RICHARD M. HOLLINGSHEAD, JR., general superintendent of the Whiz plant, said he was convinced that the first blast came from the polishing room, and was caused by spontaneous combustion as a direct result of the excessive heat wave of the past 12 days.
Early reports of sabotage because the plant held a government contract were discontinued by Hollingshead and officials. They pointed out that the contract was minor, and for such staples as brass polish which would be of little strategic value for sabotage.
Because of the ruined condition of the building, it was likely that the cause of the fire would not be determined for days.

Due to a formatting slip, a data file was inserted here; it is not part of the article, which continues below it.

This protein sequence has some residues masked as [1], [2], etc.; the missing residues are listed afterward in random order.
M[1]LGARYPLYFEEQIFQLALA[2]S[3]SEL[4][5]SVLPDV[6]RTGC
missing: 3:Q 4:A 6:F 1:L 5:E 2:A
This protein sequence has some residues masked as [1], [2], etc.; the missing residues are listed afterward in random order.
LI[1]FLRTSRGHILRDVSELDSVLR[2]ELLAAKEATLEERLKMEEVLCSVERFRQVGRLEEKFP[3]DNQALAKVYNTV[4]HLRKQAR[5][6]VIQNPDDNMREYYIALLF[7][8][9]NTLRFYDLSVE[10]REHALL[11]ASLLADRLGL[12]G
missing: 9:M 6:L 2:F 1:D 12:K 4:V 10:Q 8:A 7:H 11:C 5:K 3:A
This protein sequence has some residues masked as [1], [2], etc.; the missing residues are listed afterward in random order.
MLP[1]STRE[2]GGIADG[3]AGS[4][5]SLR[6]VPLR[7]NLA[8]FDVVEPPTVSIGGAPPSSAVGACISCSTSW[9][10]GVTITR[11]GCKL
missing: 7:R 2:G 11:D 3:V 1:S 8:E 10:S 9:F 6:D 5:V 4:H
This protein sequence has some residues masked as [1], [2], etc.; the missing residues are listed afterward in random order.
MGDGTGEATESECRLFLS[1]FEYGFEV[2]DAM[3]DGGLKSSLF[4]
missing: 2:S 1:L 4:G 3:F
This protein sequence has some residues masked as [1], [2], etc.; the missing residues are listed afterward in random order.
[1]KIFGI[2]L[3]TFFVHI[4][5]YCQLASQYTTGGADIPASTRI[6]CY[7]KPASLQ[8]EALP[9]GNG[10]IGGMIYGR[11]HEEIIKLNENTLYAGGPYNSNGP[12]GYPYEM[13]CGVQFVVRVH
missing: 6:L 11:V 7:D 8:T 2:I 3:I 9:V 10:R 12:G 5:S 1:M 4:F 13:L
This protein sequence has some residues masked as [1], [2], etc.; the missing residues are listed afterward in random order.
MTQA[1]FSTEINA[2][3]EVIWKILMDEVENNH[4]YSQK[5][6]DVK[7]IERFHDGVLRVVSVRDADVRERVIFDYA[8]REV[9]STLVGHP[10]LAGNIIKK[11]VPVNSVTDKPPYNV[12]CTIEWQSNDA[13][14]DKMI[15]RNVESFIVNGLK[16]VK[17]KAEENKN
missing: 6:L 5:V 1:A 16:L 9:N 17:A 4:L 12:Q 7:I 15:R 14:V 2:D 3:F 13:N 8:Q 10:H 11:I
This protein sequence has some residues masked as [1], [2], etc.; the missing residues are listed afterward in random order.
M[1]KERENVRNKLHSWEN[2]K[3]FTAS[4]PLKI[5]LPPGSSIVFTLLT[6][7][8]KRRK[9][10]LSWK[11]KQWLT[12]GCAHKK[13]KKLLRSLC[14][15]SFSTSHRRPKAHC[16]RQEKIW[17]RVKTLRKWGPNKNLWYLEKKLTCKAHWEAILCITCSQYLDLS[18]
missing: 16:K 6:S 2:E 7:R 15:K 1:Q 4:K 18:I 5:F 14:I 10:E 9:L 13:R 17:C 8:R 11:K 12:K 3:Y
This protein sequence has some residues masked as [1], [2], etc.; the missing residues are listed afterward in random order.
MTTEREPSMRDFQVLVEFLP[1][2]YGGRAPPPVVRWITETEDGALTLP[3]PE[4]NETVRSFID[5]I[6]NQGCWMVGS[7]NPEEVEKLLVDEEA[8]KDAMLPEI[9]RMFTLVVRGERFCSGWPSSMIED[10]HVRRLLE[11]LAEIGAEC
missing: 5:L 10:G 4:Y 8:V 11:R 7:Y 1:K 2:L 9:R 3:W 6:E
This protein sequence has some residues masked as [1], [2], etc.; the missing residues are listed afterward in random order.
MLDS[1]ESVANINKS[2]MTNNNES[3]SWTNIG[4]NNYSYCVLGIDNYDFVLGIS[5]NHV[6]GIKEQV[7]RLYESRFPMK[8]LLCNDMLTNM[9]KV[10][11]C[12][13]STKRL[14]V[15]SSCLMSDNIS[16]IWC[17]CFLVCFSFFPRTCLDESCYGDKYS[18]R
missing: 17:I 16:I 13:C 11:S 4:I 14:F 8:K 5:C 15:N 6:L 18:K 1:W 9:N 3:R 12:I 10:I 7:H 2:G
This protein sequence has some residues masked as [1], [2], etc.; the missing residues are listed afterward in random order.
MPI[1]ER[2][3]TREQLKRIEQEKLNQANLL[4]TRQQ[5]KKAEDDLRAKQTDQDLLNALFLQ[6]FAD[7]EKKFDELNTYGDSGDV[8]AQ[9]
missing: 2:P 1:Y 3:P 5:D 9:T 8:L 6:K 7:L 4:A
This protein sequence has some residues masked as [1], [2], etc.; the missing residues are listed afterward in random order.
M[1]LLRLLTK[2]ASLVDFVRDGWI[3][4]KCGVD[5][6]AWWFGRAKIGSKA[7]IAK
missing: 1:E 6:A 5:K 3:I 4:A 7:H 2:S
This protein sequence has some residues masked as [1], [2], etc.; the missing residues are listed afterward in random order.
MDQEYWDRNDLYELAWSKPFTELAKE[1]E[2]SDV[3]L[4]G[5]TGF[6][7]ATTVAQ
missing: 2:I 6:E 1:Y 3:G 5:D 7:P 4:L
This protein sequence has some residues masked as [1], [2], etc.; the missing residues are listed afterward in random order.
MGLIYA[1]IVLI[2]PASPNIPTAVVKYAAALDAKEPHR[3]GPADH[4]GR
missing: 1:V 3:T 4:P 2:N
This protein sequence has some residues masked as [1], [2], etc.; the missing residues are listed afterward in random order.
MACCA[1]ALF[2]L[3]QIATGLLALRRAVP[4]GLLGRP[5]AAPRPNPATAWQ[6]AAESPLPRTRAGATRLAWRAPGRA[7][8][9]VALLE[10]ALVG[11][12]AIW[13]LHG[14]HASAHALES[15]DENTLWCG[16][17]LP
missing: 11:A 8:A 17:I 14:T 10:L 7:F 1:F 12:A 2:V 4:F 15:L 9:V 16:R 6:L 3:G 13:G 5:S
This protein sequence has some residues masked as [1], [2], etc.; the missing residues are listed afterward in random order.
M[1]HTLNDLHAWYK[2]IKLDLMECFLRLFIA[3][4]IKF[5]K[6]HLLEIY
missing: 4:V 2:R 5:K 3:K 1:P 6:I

R. M. BAGLEY, Hollingshead's executive vice-president, said the plant would "carry on" in the manufacture of automotive and household materials as soon as possible. He estimated that 600 to 700 employes were thrown out of work by the blaze, and emphasized that because of the hour when most employes were eating, only 125 to 150 were in the plant at the time.
The Hollingshead Company, in business for nearly 50 years, had suffered its second major loss by fire. In 1900, its plant was razed in a similar disaster.
Those listed as missing were:
WILLIAM P. BENNETT.
JAMES A BORDEAU.
The fire caused the Delaware River Bridge Commission to break a 14-year precedent, it was disclosed today.
For the first time in the history of the bridge linking Camden and Philadelphia, vehicles were permitted to pass the toll gates free, at the height of the blaze. The vehicles were the apparatus of five Philadelphia fire companies speeding to the scene.
Chester Times Pennsylvania 1940-07-31